The guards were too busy choking on the fumes to stop the brothers from swiping 42 mail sacks filled with around $2 million. The first news reports estimated the size of the gang at “between 20 and 25 men.”

Leaping from the train, the assailants ran to the waiting cars, but in the confusion and the darkness at the scene, one of the gang members, Brent Glasscock opened fire on a person he thought was an armed postal guard, but who was in actuality Doc Newton, shooting him five times. The wounded man and the loot were quickly loaded into the cars, which then raced away from the scene.

A massive manhunt began in the rural areas of Lake County, but Chicago detectives were immediately suspicious of the circumstances of the robbery. They thought their villain might be much closer to home.

“Nearly all of the crew of seventy mail clerks and others of the Chicago, Milwaukee & St. Paul mail train robbed near Rondout, Ill., last night were taken to the federal building for questioning when the train arrived here today,” began a United Press dispatch from Milwaukee the morning after the robbery. “Postal inspectors said the whole affair looked like ‘an inside job.’”

While police and volunteers scoured the area around the crime scene for the assailants, Doc Newton was in serious condition back in Chicago. A doctor was summoned and he was treated for his gunshot wounds, but the doctor was someone known to police for treating wounded criminals. Police arrived at the hideout where Doc was recuperating and arrested him and Joe Newton. Willis Newton was picked up the next day when he came to visit.

Remaining members of the gang fled to Texas, but they too were arrested and brought back for trial. Nearly all of the stolen money was recovered (one account claims that a small portion was buried somewhere near San Antonio, but that Jess Newton was so drunk at the time that he could not remember where it was buried.) The Newton Boys made a deal with prosecutors and agreed to testify against Fahy and some of the Chicago gangsters who had been involved in the theft. The deal allowed the prosecutors to claim a victory in busting a corrupt public official and members of the mob.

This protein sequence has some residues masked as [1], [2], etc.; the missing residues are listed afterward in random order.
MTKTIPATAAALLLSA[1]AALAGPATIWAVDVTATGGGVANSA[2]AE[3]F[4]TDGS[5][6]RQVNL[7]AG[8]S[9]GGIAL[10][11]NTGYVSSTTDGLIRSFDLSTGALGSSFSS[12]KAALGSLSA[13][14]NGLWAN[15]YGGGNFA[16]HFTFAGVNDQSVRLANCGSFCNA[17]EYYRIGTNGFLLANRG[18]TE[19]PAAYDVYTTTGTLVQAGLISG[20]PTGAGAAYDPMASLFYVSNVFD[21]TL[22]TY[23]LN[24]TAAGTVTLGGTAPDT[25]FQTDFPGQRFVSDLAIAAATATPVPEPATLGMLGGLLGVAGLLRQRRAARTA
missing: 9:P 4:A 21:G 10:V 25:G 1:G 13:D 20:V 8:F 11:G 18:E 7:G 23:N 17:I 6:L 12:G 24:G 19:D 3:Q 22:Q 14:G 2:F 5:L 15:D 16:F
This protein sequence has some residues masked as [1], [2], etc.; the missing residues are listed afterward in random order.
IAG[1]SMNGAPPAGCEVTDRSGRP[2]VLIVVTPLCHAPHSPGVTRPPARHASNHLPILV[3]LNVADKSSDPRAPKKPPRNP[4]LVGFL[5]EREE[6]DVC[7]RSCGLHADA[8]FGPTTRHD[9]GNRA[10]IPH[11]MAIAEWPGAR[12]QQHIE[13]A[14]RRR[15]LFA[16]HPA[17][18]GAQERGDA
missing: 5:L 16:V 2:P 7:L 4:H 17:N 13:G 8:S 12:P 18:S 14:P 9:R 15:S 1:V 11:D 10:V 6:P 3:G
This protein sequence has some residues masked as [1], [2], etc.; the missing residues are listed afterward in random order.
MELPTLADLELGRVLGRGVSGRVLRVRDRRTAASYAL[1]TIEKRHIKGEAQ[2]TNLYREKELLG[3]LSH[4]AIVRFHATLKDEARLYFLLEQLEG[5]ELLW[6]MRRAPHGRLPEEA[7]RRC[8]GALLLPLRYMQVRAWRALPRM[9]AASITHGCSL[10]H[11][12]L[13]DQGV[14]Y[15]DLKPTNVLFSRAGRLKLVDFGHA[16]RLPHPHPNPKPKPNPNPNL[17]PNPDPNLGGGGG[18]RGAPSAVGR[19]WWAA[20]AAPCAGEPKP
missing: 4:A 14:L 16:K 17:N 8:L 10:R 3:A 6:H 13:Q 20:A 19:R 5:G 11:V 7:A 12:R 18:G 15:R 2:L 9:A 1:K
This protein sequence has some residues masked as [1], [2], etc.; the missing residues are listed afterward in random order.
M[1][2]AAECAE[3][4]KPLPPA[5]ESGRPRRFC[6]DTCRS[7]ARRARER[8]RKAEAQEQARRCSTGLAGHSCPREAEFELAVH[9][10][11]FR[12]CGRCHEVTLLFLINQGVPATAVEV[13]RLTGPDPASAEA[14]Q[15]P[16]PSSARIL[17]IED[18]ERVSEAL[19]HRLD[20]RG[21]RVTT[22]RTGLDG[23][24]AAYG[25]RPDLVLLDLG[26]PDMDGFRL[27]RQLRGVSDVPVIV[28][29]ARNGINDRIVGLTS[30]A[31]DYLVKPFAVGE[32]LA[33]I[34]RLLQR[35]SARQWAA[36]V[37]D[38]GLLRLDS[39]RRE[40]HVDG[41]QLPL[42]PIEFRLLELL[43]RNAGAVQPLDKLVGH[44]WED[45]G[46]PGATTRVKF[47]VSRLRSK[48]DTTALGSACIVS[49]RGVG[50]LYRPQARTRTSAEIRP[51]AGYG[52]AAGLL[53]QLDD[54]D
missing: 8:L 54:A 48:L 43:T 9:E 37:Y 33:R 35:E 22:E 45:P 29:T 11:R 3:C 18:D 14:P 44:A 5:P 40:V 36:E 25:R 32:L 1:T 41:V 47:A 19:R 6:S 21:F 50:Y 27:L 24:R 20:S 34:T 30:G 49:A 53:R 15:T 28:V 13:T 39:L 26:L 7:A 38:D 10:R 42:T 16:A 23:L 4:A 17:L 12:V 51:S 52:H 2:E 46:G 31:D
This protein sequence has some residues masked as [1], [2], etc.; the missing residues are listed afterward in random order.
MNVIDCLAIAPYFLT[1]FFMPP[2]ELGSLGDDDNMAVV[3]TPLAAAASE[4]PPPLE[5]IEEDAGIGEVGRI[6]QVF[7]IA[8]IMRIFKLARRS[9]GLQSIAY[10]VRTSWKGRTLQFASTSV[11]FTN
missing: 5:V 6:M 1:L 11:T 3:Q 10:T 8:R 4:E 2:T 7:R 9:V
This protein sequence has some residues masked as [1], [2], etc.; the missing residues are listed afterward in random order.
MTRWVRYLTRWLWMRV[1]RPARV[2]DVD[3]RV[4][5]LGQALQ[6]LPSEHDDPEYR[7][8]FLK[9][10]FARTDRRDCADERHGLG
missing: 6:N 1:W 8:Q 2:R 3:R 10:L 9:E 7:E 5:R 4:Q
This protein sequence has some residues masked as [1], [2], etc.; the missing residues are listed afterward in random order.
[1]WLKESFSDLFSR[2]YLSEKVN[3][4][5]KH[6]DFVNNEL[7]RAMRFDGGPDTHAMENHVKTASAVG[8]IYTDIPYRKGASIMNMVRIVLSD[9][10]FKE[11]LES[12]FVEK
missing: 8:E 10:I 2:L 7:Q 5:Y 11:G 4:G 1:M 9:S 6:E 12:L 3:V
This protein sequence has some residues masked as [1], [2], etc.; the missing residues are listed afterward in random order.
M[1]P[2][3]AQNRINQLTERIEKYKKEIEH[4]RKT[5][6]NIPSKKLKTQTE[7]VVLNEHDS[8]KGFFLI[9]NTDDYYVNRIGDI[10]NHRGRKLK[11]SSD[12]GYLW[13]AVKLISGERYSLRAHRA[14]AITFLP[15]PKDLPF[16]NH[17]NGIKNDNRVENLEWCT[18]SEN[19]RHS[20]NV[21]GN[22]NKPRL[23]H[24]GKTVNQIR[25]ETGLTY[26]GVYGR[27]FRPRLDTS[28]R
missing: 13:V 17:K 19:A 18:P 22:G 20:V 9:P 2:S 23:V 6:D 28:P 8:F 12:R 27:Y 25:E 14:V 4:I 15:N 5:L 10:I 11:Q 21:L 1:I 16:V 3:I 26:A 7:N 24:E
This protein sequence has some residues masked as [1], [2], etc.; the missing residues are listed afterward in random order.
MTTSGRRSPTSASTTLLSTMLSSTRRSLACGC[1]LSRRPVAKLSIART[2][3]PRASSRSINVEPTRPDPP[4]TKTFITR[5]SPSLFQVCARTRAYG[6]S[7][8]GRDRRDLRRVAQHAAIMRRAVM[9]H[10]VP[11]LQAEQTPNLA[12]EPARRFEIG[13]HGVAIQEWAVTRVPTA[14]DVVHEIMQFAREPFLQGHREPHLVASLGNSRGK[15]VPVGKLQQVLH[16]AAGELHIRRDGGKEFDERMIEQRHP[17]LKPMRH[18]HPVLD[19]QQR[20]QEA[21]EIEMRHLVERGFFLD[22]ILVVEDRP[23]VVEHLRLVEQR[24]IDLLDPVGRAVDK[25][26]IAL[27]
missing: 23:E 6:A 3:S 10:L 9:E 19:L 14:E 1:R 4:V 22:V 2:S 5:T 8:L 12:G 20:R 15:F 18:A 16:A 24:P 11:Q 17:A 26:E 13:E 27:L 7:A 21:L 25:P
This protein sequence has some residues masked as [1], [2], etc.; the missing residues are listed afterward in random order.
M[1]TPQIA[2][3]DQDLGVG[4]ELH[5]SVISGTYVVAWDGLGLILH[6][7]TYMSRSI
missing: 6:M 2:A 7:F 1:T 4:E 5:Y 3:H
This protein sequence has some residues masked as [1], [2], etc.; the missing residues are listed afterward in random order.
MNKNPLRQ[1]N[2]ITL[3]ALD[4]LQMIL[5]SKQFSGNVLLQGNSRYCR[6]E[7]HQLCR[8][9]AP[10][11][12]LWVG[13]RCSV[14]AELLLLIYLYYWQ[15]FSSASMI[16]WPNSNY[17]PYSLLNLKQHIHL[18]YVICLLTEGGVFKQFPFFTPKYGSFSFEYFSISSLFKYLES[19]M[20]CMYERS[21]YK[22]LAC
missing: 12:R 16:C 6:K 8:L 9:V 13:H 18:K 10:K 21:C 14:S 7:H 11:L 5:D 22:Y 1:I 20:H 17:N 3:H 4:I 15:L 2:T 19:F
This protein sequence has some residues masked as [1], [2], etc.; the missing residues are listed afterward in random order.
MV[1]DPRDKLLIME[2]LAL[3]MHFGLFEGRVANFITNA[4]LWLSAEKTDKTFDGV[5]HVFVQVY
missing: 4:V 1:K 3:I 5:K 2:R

The Newtons received short prison sentences and became famous, among the first of the many colorful outlaws who would seize American imaginations in the 1920s and 30s. With an enhanced stature as a famed bandit, Willis Newton felt qualified to pass judgment on later headline-grabbing criminals like Bonnie and Clyde, whom he described as “silly kids,” in the 1930s.

The life of crime continued to follow the Newtons, however, and in the mid-1930s they were arrested and convicted of robbing an Oklahoma bank, though the testimony in the case was shaky. After seven years in prison they were released and returned to Texas. Doc survived his wounds and had another run-in with the law as late as 1968 when he was arrested on bank robbery charges, but was released due to old age. Willis faced a similar outcome in 1973.

The last of the brothers died in 1989, but their legend lived on. They were the subject of a 1998 movie starring Matthew McConaughey and Ethan Hawke.

A marker was posted in 1981, and replaced in 2011, by the Libertyville-Mundelein Historical Society at the spot of the crime, noting that it remains the largest train robbery in American history.